Cliff Swallows of Santee Lakes

   The Cliff Swallow's most distinguishing features are the black head cap, white forehead and the chestnut coloring on the throat and side of the head. Wing tops and back are a glossy blue-black. Both sexes look alike.

  Cliff Swallows  spend their winters in Brazil, Paraguay, and Argentina. Feeding as they travel,  the Spring arrival back in the breeding territory is known to be remarkably punctual. The best known arrival date is March 19, the day Cliff Swallows are said to return to the San Juan Capistrano Mission in Southern California.


   Cliff Swallow nests are located in colonies averaging a few hundred nests and  ranging up to two or three thousand. This particular colony at Santee  Lakes is   comprised of a hundred or so nests. The nests   are built side by side  under the  overhang of the concrete Mast Blvd.  Bridge.


   Cliff Swallows build gourd shaped nests out of mud pellets they carry in their mouth to a nest site protected by an overhang. The male begins the nest as a shelf adhered to a vertical surface.


  As the nest grows pellet by pellet, both adults take part in the nest building.  



   The pair continues the construction by first building up the sides.

   And then bringing the the sides together to form the roof.   The typical nest will contain  approximately 1,000 mud pellets.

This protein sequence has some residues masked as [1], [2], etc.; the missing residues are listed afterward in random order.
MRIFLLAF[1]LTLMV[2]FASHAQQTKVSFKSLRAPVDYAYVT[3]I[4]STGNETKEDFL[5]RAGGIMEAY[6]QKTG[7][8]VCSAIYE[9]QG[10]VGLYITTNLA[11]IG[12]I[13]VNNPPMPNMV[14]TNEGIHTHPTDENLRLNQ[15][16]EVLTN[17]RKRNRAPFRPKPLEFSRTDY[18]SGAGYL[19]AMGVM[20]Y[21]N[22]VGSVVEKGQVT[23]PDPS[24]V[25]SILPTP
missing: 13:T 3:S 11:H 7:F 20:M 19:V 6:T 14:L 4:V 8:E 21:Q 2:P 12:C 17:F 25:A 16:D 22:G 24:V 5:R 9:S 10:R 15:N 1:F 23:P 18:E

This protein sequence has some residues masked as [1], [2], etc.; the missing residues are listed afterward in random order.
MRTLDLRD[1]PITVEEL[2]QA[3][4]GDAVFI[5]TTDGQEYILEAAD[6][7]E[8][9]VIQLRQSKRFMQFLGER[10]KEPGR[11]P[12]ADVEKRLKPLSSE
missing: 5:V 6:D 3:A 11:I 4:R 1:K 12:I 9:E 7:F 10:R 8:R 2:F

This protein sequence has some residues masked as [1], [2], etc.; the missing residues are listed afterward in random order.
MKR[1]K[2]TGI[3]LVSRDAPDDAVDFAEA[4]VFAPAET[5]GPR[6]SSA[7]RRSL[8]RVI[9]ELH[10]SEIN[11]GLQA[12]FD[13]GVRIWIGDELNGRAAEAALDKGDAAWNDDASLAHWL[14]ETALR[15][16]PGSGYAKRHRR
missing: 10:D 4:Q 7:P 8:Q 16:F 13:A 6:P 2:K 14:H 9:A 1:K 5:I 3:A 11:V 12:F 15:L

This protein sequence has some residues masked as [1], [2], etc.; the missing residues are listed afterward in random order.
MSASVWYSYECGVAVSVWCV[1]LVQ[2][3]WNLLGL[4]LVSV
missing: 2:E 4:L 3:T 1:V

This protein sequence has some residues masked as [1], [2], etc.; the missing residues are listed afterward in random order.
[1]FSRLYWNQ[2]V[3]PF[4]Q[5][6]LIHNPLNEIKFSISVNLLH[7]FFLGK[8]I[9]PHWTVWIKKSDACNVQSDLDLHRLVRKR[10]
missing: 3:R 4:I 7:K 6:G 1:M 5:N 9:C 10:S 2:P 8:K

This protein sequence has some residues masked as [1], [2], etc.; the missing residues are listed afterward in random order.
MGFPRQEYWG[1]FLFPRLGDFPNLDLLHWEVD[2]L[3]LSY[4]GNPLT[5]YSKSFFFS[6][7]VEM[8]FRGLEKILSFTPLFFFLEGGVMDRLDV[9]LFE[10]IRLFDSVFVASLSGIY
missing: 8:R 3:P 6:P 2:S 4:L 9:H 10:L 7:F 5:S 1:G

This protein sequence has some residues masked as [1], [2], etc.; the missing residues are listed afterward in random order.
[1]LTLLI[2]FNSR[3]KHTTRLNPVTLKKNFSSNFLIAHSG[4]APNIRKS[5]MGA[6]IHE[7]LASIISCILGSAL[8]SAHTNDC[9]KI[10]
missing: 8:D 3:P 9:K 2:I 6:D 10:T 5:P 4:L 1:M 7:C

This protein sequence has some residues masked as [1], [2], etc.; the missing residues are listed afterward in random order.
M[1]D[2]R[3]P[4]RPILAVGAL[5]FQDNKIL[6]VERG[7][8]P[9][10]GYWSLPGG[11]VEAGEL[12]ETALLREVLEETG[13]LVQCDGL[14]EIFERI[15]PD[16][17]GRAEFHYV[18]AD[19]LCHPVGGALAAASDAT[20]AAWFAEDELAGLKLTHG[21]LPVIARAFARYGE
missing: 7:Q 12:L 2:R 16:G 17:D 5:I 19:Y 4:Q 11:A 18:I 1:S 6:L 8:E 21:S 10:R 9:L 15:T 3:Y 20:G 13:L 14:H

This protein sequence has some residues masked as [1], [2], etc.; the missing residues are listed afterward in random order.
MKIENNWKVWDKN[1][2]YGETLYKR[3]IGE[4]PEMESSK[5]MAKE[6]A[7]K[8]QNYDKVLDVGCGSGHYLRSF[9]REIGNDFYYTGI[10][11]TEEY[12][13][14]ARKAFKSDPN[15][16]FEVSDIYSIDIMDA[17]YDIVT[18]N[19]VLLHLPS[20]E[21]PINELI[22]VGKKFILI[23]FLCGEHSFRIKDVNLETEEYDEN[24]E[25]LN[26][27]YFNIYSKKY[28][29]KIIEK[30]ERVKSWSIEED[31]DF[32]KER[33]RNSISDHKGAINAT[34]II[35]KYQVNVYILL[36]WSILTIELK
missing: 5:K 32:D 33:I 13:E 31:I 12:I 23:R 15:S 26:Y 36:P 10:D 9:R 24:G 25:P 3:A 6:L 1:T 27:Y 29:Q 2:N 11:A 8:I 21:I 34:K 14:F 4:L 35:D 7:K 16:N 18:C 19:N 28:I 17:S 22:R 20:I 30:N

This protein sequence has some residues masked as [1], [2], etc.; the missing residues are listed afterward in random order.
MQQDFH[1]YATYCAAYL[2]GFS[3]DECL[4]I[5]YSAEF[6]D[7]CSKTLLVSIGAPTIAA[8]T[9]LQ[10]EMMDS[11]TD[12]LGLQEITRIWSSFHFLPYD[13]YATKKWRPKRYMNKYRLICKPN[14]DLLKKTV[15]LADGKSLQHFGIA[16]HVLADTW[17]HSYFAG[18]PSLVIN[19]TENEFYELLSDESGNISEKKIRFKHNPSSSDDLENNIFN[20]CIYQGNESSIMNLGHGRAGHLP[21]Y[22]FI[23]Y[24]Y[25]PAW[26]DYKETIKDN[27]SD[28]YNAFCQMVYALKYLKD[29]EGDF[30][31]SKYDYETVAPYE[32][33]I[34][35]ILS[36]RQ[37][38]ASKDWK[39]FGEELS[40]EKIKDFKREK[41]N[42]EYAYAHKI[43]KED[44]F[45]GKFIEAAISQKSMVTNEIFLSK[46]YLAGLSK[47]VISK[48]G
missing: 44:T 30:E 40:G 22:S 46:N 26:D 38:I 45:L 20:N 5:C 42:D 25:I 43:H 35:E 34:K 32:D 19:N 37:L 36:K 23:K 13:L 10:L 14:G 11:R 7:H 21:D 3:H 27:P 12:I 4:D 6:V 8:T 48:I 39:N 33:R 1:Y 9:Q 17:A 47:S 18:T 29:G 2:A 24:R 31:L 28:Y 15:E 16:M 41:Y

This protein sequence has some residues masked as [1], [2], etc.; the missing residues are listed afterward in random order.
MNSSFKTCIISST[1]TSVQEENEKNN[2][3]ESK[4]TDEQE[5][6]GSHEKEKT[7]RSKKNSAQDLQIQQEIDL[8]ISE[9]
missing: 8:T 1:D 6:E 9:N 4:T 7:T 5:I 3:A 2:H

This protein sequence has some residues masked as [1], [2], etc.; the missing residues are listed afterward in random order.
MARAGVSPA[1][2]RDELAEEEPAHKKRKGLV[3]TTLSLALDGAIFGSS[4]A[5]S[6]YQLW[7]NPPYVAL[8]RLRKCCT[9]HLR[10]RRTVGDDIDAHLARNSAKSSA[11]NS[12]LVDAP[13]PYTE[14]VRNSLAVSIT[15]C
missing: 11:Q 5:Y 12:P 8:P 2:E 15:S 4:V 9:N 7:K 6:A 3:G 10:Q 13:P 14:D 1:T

Sometimes the nest will have an entrance tunnel up to eight inches in length that points down and away from the other nests.  Although Cliff  Swallows are generally monogamous, polygamy is not uncommon. This particular nest shown to the right has two openings and appears to house two females.

   The finished nest is lined with grasses and feathers and both male and female share in the incubation and feeding of the chicks. The average number of chicks is from three to five. The chicks appear to spend most of their time waitng for an adult to return to the nest with some   tidbit.  At times, swarms of adult Cliff Swallows move to and fro above the lake, snatching insects from the air and  returning briefly to the nest to deliver the food to their chicks.


                           The following series of photographs shows a feeding sequence over an elapsed time
                           of approximately five minutes:


           The most serious enemy of the Cliff Swallow is the English  Sparrow, which takes over the nest
and destroys the eggs found within.

   Cliff Swallows typically raise two to three broods during the breeding season. After the final brood fledges the Cliff Swallows will leave for their winter stay in South America, and the cycle begins again.

    The photos shown in this Photo Journal entry were taken over an eight week period (April-May, 2004). This Cliff Swallow colony can be found under the Mast Blvd. bridge that spans Lake #2 at Santee Lakes Regional Park in Santee, California.

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